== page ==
Gendered disinformation attacks online are a well-known tactic that illiberal actors around the world—including Russia, Hungary and Brazil—have developed to undermine their opponents. By building on sexist narratives these actors intimidate women in order to eliminate critics, consolidate power, and undermine democratic processes. Such disinformation tactics are being imported to the West and are increasingly being adopted by both foreign actors and the far right in Europe.
Recent elections in Germany provided ample evidence for how such attacks are deployed. Russian state-backed media amplified disinformation and provided more extensive negative coverage regarding Annalena Baerbock, the Green Party’s candidate for chancellor, compared to her male rivals, according to data from the Alliance for Securing Democracy, German Marshall Fund, and the Institute for Strategic Dialogue. Amid mounting concerns about disinformation and foreign interference, Germany has adopted the world’s toughest law against online hate speech and harassment—the Network Enforcement Act (NetzDG). But this wasn’t enough to overcome the disinformation and gender-based online violence facilitated by social media platforms.
These developments in Germany provide important lessons for European policymakers at work crafting updated regulations. One major piece of that reform package is the Digital Services Act (DSA), which is intended to create a safer, more open digital space across the European Union, greater platform accountability, and more democratic oversight—especially through recently proposed amendments. These changes to the DSA would improve platform accountability for algorithms, would force large platforms to assess algorithms’ impact on fundamental rights, and mandate risk assessments regarding platforms’ impact on “the right to gender equality.” As online abuse is facilitated by platforms’ design features, platforms need to be obligated to identify, prevent, and mitigate the risk of gender-based violence taking place on and being amplified by their products. If the DSA is ever going to address gendered disinformation, it is critical that these amendments be adopted, and whether that happens depends on the extent to which lawmakers in Brussels understand and care about the risks to future elections when women and gender equality are undermined online.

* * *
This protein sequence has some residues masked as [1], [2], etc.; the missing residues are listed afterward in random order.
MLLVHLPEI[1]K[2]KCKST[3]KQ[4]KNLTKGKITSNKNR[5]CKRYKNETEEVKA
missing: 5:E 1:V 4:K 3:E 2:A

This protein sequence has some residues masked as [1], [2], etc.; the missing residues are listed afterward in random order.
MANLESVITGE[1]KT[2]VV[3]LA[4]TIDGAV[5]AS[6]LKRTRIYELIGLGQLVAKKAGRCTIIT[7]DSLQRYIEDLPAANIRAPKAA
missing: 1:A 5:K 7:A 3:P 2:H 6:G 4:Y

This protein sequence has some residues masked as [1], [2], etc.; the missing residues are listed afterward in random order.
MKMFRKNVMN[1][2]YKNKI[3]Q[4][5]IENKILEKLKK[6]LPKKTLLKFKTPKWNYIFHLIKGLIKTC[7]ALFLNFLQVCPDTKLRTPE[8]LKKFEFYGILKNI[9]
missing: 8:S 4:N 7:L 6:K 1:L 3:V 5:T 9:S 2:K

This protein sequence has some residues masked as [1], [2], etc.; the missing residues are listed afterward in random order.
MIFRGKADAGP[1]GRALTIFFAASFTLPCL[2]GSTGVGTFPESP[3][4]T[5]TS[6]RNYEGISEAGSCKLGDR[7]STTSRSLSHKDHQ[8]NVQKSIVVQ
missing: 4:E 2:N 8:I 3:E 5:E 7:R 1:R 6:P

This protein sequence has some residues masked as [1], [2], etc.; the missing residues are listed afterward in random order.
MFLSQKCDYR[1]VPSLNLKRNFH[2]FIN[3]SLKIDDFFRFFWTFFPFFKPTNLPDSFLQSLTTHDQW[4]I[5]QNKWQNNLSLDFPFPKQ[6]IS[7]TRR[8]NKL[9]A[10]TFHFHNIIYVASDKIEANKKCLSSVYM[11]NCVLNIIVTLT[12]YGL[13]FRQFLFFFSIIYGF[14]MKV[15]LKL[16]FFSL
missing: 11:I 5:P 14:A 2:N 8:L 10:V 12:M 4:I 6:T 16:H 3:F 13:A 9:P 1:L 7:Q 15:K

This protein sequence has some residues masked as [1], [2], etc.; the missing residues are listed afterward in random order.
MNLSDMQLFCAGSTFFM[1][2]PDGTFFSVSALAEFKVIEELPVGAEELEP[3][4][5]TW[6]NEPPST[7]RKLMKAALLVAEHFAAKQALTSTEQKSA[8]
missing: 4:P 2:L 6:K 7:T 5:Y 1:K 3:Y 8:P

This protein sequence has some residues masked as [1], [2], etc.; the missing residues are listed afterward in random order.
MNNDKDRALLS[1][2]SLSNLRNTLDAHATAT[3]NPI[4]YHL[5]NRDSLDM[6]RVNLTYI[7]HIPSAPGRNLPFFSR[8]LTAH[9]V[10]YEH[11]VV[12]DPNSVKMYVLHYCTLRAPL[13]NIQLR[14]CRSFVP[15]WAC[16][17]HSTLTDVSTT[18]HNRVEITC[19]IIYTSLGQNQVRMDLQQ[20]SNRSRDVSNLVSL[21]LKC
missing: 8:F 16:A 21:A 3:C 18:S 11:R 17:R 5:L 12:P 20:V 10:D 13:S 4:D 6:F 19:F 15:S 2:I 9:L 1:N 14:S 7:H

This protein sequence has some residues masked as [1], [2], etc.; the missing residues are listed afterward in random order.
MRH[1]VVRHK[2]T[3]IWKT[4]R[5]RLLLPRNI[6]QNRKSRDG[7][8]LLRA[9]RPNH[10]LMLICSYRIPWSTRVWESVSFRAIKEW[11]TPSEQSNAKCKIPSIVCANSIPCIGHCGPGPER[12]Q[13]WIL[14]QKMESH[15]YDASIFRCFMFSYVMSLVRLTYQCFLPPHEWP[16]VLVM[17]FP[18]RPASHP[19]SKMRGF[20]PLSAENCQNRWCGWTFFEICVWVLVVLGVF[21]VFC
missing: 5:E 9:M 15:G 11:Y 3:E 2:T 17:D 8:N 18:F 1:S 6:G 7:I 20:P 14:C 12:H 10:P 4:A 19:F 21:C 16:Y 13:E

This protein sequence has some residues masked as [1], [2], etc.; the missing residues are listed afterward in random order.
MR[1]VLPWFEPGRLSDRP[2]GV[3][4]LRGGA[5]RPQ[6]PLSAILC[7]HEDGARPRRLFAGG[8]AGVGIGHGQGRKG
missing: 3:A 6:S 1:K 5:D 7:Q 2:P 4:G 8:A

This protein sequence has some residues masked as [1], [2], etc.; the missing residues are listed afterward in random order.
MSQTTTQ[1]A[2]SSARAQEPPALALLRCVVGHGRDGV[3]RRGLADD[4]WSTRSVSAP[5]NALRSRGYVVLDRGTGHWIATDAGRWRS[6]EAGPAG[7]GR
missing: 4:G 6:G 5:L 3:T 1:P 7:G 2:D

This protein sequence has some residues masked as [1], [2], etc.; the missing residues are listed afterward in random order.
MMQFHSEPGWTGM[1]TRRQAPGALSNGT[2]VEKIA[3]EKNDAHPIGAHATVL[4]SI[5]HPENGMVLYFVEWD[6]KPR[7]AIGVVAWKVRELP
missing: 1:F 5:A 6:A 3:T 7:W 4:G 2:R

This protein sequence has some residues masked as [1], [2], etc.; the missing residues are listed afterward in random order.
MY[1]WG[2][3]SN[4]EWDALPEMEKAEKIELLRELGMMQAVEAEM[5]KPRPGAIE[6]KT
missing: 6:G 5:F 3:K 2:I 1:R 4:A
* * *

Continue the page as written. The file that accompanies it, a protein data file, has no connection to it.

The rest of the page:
Against this backdrop, understanding what happened in Germany and how it illustrates the formula of gender disinformation could not be more relevant.
Gendered disinformation targeting Baerbock
As Germany’s election results came in, it became clear that Baerbock would not be the next chancellor. With less than 15% of the vote, her Green Party trailed far behind Olaf Scholz’s Social Democrats and Armin Laschet’s Christian Democrats. Many, even in her own party, feared such a result. Public opinion polls measuring support for each candidate showed that Baerbock entered the election as front runner, yet over a five month period her support dropped by more than ten points. While Baerbock made mistakes as a candidate, including in her handling of a cheating scandal and a claim of plagiarism, her candidacy also suffered due to gendered disinformation and predictable bias against women. Baerbock’s mistakes, like for most women candidates, became outsized sources of attacks and soon morphed into disinformation that played on societal bias and sexism. Unlike men, whose qualifications for political office are usually assumed, women candidates must prove they are qualified and “look the part”—which is why character-based attacks, like those faced by Baerbock, are particularly damaging for women.
From the beginning of her candidacy, Baerbock faced a disproportionate array of vicious online attacks from both foreign and domestic actors, often steeped in sexism. According to a recent study by the Institute of Strategic Dialogue, 18 of the most shared Facebook posts about Baerbock contained false information or allusions to conspiracy theories, compared to only three of the most shared posts about Scholz and none of the posts regarding Laschet. This trend was replicated on Telegram, where 43 of the most popular posts about Baerbock contained misinformation or conspiratorial narratives, compared to only 26 posts about Laschet and 17 of the posts about Scholz.
Not only was Baerbock attacked more often than her male competitors, the nature of the attacks against her were different. Attacks on Baerbock tended to be more personal (often referring to her “incompetence” as opposed to her policy proposals or ideas), hyperbolic (on Facebook, Baerbock was described 15 times more often than Scholz and 7.5 times more often than Laschet as a “danger to Germany”), and most often sexist, containing clear references to her gender. On Telegram, a fake quote circulated that Baerbock wanted to ban cats and dogs as pets to help combat climate change. She was immediately inundated with hate and threats of violence online. Around the same time as the circulation of the fabricated quote, a fake nude photo of Baerbock went viral with a quote insinuating she had engaged in sex work. On Telegram alone, it was viewed more than 150,000 times. Other social media posts threatened to share Baerbock’s home address, contained slurs about her appearance, and attempted to discredit her qualifications.